Stock Analysis

Is DICK'S Sporting Goods (NYSE:DKS) Using Too Much Debt?

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Howard Marks put it nicely when he said that, rather than worrying about share price volatility, 'The possibility of permanent loss is the risk I worry about... and every practical investor I know worries about.' So it seems the smart money knows that debt - which is usually involved in bankruptcies - is a very important factor, when you assess how risky a company is. Importantly, DICK'S Sporting Goods, Inc. (NYSE:DKS) does carry debt. But the more important question is: how much risk is that debt creating?

When Is Debt A Problem?

Debt is a tool to help businesses grow, but if a business is incapable of paying off its lenders, then it exists at their mercy. If things get really bad, the lenders can take control of the business. However, a more usual (but still expensive) situation is where a company must dilute shareholders at a cheap share price simply to get debt under control. Of course, the upside of debt is that it often represents cheap capital, especially when it replaces dilution in a company with the ability to reinvest at high rates of return. When we think about a company's use of debt, we first look at cash and debt together.

See our latest analysis for DICK'S Sporting Goods

What Is DICK'S Sporting Goods's Debt?

As you can see below, at the end of July 2021, DICK'S Sporting Goods had US$433.5m of debt, up from US$404.6m a year ago. Click the image for more detail. However, it does have US$2.24b in cash offsetting this, leading to net cash of US$1.80b.

NYSE:DKS Debt to Equity History September 16th 2021

How Strong Is DICK'S Sporting Goods' Balance Sheet?

Zooming in on the latest balance sheet data, we can see that DICK'S Sporting Goods had liabilities of US$2.57b due within 12 months and liabilities of US$2.81b due beyond that. On the other hand, it had cash of US$2.24b and US$89.4m worth of receivables due within a year. So it has liabilities totalling US$3.05b more than its cash and near-term receivables, combined.

While this might seem like a lot, it is not so bad since DICK'S Sporting Goods has a huge market capitalization of US$11.8b, and so it could probably strengthen its balance sheet by raising capital if it needed to. But it's clear that we should definitely closely examine whether it can manage its debt without dilution. Despite its noteworthy liabilities, DICK'S Sporting Goods boasts net cash, so it's fair to say it does not have a heavy debt load!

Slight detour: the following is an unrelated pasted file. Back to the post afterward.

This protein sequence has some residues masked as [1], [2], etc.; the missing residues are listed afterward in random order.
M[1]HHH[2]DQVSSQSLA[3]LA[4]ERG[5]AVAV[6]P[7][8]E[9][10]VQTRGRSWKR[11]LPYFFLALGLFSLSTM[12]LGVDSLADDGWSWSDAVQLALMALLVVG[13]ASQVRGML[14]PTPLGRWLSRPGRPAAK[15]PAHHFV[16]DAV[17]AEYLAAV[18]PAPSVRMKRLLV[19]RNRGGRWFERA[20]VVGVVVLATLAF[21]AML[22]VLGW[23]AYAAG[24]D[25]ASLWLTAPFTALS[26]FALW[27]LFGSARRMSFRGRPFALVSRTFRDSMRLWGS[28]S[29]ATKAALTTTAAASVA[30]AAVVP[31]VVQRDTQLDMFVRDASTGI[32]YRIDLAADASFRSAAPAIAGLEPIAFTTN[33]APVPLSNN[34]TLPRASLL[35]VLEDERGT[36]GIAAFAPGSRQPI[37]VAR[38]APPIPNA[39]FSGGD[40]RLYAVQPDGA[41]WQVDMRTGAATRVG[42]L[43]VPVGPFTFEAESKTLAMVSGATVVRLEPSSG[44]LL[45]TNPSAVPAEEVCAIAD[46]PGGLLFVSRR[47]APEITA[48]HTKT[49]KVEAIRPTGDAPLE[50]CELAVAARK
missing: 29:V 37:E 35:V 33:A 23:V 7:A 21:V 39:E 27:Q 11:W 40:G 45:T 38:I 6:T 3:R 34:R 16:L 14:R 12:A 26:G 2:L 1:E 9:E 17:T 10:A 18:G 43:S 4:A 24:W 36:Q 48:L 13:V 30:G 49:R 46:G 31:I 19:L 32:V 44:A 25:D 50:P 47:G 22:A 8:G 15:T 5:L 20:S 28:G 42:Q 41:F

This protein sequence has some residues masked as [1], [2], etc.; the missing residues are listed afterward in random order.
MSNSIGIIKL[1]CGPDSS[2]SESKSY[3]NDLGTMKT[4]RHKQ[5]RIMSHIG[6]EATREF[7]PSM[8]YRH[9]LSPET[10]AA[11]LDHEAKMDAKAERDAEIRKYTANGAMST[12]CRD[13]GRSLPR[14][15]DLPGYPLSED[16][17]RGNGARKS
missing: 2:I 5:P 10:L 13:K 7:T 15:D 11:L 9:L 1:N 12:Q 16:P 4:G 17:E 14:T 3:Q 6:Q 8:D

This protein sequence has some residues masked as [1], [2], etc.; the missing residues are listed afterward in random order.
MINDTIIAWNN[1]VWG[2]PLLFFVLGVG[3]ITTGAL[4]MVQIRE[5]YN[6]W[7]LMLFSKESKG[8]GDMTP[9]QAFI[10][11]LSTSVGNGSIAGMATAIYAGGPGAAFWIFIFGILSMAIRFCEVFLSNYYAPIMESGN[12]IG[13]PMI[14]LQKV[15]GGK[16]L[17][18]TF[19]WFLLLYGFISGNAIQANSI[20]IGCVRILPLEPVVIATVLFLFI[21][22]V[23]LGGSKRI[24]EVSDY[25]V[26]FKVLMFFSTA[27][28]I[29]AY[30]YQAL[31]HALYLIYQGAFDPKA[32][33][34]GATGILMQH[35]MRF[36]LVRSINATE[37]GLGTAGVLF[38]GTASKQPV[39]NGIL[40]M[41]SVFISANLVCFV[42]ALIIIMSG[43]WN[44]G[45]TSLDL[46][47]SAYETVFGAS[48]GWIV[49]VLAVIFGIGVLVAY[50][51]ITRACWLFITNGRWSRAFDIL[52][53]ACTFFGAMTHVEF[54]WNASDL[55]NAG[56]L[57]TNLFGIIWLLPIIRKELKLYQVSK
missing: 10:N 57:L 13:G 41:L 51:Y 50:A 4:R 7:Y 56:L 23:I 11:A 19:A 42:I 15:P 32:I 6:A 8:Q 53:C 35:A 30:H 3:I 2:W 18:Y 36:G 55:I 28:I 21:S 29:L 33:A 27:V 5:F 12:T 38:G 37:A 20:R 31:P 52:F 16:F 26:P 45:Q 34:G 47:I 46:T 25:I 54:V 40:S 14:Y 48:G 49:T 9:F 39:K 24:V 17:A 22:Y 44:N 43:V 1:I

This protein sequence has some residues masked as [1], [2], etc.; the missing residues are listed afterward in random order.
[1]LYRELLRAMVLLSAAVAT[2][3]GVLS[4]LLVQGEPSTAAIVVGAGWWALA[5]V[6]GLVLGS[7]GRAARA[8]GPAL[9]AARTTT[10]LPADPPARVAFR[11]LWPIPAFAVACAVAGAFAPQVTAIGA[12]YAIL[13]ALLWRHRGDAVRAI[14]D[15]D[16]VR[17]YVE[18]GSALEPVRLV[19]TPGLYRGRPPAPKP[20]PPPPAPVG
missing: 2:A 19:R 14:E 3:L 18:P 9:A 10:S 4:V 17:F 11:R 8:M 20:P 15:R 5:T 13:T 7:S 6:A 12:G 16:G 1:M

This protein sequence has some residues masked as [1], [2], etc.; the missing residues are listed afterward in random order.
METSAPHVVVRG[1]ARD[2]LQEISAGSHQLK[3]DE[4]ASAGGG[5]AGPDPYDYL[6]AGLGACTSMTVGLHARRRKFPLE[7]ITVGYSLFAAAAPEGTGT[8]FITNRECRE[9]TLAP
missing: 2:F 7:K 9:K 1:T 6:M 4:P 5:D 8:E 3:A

Even more impressive was the fact that DICK'S Sporting Goods grew its EBIT by 266% over twelve months. If maintained that growth will make the debt even more manageable in the years ahead. The balance sheet is clearly the area to focus on when you are analysing debt. But ultimately the future profitability of the business will decide if DICK'S Sporting Goods can strengthen its balance sheet over time. So if you're focused on the future you can check out this free report showing analyst profit forecasts.

But our final consideration is also important, because a company cannot pay debt with paper profits; it needs cold hard cash. DICK'S Sporting Goods may have net cash on the balance sheet, but it is still interesting to look at how well the business converts its earnings before interest and tax (EBIT) to free cash flow, because that will influence both its need for, and its capacity to manage debt. During the last three years, DICK'S Sporting Goods generated free cash flow amounting to a very robust 99% of its EBIT, more than we'd expect. That puts it in a very strong position to pay down debt.

Summing up

Although DICK'S Sporting Goods's balance sheet isn't particularly strong, due to the total liabilities, it is clearly positive to see that it has net cash of US$1.80b. The cherry on top was that in converted 99% of that EBIT to free cash flow, bringing in US$1.4b. So is DICK'S Sporting Goods's debt a risk? It doesn't seem so to us. There's no doubt that we learn most about debt from the balance sheet. But ultimately, every company can contain risks that exist outside of the balance sheet. For example DICK'S Sporting Goods has 3 warning signs (and 1 which doesn't sit too well with us) we think you should know about.

Of course, if you're the type of investor who prefers buying stocks without the burden of debt, then don't hesitate to discover our exclusive list of net cash growth stocks, today.

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